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Excess dampness and mold growth in homes: An evidence-based review of the aeroirritant effect and its potential causes

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Exposure to fungi produces respiratory disease in humans through both allergic and nonallergic mechanisms. Occupants of homes with excess dampness and mold growth often present to allergists with complaints of aeroirritant symptoms. This review describes the major epidemiological and biological studies evaluating the association of indoor dampness and mold growth with upper respiratory tract symptoms. The preponderance of epidemiological data supports a link between exposure to dampness and excess mold growth and the development of aeroirritant symptoms. In addition, biological and clinical studies evaluating potential causal substances for the aeroirritant effect, notably volatile organic compounds (VOCs), are examined in detail. These studies support the role of VOCs in contributing to the aeroirritant symptoms of occupants of damp and mold-contaminated homes.
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Keywords: Adverse health effect; aeroirritant; allergy; evidence based; fungi; mold; nonallergic rhinitis; respiratory symptoms; toxicity; volatile organic compounds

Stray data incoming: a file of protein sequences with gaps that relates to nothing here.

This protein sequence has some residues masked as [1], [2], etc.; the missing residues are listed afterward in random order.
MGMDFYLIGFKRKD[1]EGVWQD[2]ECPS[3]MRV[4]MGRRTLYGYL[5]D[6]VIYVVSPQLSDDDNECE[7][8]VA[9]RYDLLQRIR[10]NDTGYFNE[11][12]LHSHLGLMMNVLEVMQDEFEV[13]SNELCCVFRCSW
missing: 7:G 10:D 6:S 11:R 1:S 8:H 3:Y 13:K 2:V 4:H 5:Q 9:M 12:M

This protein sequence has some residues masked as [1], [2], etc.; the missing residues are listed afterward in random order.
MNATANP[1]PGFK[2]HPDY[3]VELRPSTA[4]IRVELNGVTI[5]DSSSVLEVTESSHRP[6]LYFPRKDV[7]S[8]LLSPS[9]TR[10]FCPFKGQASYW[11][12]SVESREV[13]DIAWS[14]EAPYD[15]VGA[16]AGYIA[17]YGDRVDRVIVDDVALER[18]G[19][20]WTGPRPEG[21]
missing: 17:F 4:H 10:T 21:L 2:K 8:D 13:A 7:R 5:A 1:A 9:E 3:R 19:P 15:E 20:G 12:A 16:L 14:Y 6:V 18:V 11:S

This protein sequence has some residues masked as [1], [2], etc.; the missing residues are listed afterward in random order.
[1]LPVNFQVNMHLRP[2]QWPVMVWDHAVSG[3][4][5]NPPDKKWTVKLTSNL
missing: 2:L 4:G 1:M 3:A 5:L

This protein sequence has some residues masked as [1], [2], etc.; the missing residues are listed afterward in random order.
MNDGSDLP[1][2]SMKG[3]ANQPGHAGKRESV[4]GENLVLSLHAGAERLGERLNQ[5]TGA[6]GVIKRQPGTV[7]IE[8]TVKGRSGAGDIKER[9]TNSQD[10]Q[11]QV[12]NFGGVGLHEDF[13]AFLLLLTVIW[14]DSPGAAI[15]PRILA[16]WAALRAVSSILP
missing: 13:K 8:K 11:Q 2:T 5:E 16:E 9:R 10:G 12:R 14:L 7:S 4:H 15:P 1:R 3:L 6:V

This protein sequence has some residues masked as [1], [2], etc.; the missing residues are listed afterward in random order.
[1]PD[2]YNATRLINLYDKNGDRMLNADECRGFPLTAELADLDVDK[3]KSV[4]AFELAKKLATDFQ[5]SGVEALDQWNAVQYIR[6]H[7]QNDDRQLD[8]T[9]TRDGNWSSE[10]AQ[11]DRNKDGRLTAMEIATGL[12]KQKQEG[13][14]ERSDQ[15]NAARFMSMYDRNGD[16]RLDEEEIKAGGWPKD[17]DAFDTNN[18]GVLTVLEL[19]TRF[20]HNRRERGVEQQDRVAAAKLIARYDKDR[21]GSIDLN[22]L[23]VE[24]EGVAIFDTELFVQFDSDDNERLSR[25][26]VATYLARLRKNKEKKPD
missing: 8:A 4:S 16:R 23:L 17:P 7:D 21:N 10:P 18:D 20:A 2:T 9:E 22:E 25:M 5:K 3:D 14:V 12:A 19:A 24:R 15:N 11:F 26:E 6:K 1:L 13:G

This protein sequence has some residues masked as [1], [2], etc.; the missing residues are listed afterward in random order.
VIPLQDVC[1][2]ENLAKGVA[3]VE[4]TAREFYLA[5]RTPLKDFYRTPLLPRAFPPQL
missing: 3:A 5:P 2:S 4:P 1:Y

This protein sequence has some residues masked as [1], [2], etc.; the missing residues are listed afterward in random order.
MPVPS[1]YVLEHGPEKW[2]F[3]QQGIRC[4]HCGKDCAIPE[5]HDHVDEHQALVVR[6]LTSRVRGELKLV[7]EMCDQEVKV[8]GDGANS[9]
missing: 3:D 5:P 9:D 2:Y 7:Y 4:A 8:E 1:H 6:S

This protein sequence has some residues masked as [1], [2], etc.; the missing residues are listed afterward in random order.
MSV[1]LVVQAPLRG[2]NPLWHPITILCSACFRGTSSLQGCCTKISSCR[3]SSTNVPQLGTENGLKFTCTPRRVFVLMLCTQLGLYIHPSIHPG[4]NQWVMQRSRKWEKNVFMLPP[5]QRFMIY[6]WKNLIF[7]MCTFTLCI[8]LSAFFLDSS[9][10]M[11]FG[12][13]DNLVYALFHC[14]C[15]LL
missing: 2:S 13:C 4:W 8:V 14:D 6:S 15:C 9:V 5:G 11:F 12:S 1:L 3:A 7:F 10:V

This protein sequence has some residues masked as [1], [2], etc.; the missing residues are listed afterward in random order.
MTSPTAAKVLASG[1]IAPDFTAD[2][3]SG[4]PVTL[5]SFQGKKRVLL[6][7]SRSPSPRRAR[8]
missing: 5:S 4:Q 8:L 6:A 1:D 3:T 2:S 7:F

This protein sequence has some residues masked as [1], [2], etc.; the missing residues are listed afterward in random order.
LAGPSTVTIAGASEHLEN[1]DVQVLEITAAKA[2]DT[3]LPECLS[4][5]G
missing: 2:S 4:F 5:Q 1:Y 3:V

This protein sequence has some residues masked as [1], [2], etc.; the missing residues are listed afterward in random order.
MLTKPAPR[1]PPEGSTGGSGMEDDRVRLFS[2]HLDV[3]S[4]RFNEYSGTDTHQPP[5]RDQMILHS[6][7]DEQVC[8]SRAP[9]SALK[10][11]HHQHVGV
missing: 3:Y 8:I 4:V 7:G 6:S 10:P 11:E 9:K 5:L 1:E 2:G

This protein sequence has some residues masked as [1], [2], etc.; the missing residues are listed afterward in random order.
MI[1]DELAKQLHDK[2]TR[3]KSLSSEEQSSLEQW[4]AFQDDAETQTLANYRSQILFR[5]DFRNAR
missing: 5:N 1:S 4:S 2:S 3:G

Document Type: Review Article

Affiliations: 1: From the Division of Allergy, Asthma and Immunology, Scripps Clinic, La Jolla, California, and , La Jolla Institute for Allergy and Immunology, La Jolla, California 2: From the Division of Allergy, Asthma and Immunology, Scripps Clinic, La Jolla, California, and

Publication date: 2007-05-01

More about this publication?
  • Allergy and Asthma Proceedings is a peer reviewed publication dedicated to distributing timely scientific research regarding advancements in the knowledge and practice of allergy, asthma and immunology. Its primary readership consists of allergists and pulmonologists.

    The goal of the Proceedings is to publish articles with a predominantly clinical focus which directly impact quality of care for patients with allergic disease and asthma.

    Featured topics include asthma, rhinitis, sinusitis, food allergies, allergic skin diseases, diagnostic techniques, allergens, and treatment modalities. Published material includes peer-reviewed original research, clinical trials and review articles.

    Articles marked "F" offer free full text for personal noncommercial use only.

    The journal is indexed in Thomson Reuters Web of Science and Science Citation Index Expanded, plus the National Library of Medicine's PubMed service.
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